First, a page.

Road freight emissions can be cut by up to 46%, suggests new framework

As the primary method for freight transportation in South Africa, road freight, excluding passenger freight, emits about 16.8-million tons of carbon dioxide (CO2) a year, making it the second largest contributor to carbon emissions, after electricity.


One way to reduce these carbon emissions is to put in place a road freight decarbonisation framework that is specifically developed for the local context, says business analyst Dr Lee-Anne Terblanche.


Terblanche recently obtained her doctorate in Logistics Management at Stellenbosch University.


She developed the first-ever road freight decarbonisation framework for South Africa that transport companies and policy-makers can use to decrease CO2 emissions.


“Given the necessity to lower carbon emissions, the framework provides companies and policy-makers with guidelines on how this can be achieved and what areas to focus on,” says Terblanche.


To develop the decarbonisation framework, Terblanche engaged with several experts and managers in the road freight industry.


Altogether 132 registered road freight companies took part in her study.


Terblanche’s framework identifies four key decisions a company has to make when it comes to road freight transportation, with all of these able to influence the amount of carbon emissions being released.


The framework also quantifies how much carbon emissions each of these decisions would contribute to the total road freight emissions in South Africa.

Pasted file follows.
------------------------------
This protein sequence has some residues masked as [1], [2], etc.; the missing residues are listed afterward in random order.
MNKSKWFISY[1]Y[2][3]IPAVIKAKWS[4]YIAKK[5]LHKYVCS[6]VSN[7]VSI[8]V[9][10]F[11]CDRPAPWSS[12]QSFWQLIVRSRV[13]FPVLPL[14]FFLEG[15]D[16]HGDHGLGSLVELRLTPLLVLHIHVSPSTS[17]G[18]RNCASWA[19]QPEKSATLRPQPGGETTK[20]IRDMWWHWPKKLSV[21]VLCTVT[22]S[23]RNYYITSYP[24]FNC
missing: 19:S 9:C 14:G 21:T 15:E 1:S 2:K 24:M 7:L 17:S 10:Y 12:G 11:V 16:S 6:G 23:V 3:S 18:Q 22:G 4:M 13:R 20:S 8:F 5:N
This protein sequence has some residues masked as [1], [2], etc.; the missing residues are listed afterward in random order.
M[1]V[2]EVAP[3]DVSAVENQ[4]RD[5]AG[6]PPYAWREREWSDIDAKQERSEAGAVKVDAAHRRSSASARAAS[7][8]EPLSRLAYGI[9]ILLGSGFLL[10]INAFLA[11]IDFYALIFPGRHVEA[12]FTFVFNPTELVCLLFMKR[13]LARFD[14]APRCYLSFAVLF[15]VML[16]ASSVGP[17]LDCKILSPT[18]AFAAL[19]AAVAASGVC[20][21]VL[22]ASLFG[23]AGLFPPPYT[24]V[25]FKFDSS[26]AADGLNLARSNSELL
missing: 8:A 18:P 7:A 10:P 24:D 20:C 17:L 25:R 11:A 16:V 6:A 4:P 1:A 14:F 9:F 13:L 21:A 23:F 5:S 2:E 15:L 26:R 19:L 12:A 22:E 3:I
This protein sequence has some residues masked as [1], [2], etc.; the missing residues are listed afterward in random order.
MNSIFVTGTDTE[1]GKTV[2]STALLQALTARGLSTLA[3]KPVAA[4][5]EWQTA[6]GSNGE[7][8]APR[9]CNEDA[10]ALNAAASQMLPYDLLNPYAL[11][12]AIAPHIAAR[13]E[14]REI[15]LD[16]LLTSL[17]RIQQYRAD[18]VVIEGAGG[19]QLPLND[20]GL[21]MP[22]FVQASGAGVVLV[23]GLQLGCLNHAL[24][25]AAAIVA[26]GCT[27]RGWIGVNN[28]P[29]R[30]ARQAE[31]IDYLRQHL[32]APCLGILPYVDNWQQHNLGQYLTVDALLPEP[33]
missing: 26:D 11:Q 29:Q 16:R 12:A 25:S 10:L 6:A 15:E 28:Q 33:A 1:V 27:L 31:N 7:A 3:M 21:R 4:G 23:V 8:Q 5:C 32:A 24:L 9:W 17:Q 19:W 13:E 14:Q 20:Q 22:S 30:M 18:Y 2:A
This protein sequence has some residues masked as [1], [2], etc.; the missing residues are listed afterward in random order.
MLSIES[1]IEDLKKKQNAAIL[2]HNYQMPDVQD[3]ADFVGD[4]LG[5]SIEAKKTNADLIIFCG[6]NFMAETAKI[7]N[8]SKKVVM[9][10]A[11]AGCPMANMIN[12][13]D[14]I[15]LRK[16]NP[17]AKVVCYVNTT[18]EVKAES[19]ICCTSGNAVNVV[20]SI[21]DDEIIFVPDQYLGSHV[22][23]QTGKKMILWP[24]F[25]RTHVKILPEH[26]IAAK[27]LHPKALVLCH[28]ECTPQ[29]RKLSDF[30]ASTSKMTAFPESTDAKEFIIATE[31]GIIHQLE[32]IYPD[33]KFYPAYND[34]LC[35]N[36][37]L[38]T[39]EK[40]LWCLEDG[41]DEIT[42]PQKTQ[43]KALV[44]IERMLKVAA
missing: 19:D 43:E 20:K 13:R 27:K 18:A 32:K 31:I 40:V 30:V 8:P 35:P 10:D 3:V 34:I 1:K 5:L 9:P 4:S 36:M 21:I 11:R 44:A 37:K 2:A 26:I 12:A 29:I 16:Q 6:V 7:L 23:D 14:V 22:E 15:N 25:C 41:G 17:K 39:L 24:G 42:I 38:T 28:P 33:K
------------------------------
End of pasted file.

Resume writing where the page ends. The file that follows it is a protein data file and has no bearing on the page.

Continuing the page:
The decisions revolve around a move from road freight to rail; the efficiency of the logistical route or network; operational and mechanical efficiency; and a culture of compliance with the Road Transport Management System (RTMS, which is an industry-led self-regulation scheme).


These four key decisions were broken down to nine smaller carbon variables to highlight how each of these variables contributed to total road freight carbon emissions.


These include, among others, missed slot or delivery times; hijacking and theft (leading to unplanned trips and, thus, more carbon emissions); empty loading (trucks returning empty to the warehouse after a day’s deliveries have been done); unnecessary trips; trucks’ mechanical efficiency; and driving behaviour (for example, do drivers make the best decisions in terms of idling the truck, acceleration, the use of cruise control, making unplanned or unauthorised stops, and so forth.)


Terblanche says carbon emissions can decrease considerably if companies pay close attention to these variables.


“If companies in South Africa focus on these core aspects, carbon emissions in road freight can decrease by a staggering 46%,” she states.


“This number shows how inefficiently we operate our road freight.”


“The largest reduction potential of carbon emissions and road freight kilometres lies within logistical network efficiency decision-making, which may reduce carbon emissions by 27%,” adds Terblanche.


“A shift to rail can contribute a 7.5% reduction, while operational efficiency can contribute a 20% reduction.


“Should all the influences be implemented at once to achieve synergy, a total calculated carbon saving of 7.7-million tons of CO2 can be achieved, along with a reduction of 7.36-billion road-freight kilometres.”


Highlighting the value of the decarbonisation framework, Terblanche says it is now possible to identify where the most potential lies for carbon emission cuts within the road freight industry in South Africa, as well as the measures to be taken to decrease these emissions.


“This is important if we take into consideration that road freight traffic is projected to increase to a million freight vehicles on our roads by 2050, with Gauteng set to [welcome] most of this increase due to the economic activities in the province.”